Green Valley Charter School Los Banos Unified School District Merced
North County Trade Tech High School Vista Unified School District San Diego
Schaefer Charter School Piner-Olivet Union Elementary School District Sonoma
West Sacramento Early College Prep Charter School Washington Unified School District Yolo

While CCSA offers renewal support to schools who meet one of the criteria under the established minimum framework (four areas listed below), the schools included in the above table did not meet any of the initial criteria and did not yield enough evidence of student outcome success.

CCSA’s Minimum Academic Criteria for Renewing and Replicating Schools, 2016-17

1)       Status measure: Above 40th percentile on SBAC

2)       Growth/ Postsecondary readiness

3)       Similar Students:  measures how schools are performing with similar students across the state)

Multiple Measure Review

4)       Schools below ALL the initial filters or in the bottom 5% statewide on SBAC can share outcomes aligned to California’s 8 state priorities as described in the school’s Local Control Accountability Plan (LCAP).

The CCSA has already committed to working with closing schools to find new options that will better meet the individual needs of students and families. It will be our responsibility as citizens to provide students and families of these schools options to schools that will best serve them.

As we move forward, it will be important to create awareness around the existing academic accountability framework to ensure people know charters are not only celebrated for their success but also held responsible for their failures. Transparency around charter performance must continue to be emphasized to help dismantle the many misconceptions around the review process. The reality is greater flexibility should only equate to greater accountability, and in order to provide parents and families the best options for school choice, we must support CCSA’s stand to push for chronically underperforming schools to close.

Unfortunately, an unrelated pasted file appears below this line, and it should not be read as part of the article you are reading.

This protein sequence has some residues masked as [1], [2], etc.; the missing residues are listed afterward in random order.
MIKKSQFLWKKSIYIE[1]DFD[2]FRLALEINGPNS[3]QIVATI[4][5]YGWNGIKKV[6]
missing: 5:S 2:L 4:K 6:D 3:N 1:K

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Alma Renteria

Alma Renteria

Alma-Delia Renteria is a proud product of Lynwood schools. After graduating UC Riverside, with a B.A. in English and a year earlier than anticipated, she decided to commit her “gap year” to City Year. After City Year Los Angeles, Alma went on to purse a teaching career with Teach For America Los Angeles. Upon joining TFA, Alma began her education career as a middle school teacher. It was while teaching that she realized the need to do her part to help serve the community she grew up in and decided to run for office, getting elected to the Lynwood School Board at only 23 years old. Alma completed her first Master’s degree in Urban Education at Loyola Marymount University and a 2nd Masters in Educational Leadership along with her Admin Credential at Concordia University. She was appointed by the Speaker to the Instructional Quality Commission and re-elected to the Lynwood School Board in 2018. She currently serves as the Principal at a local elementary school in Pico Rivera, where she hopes to demonstrate that magic is possible when thee right people are given opportunities to lead.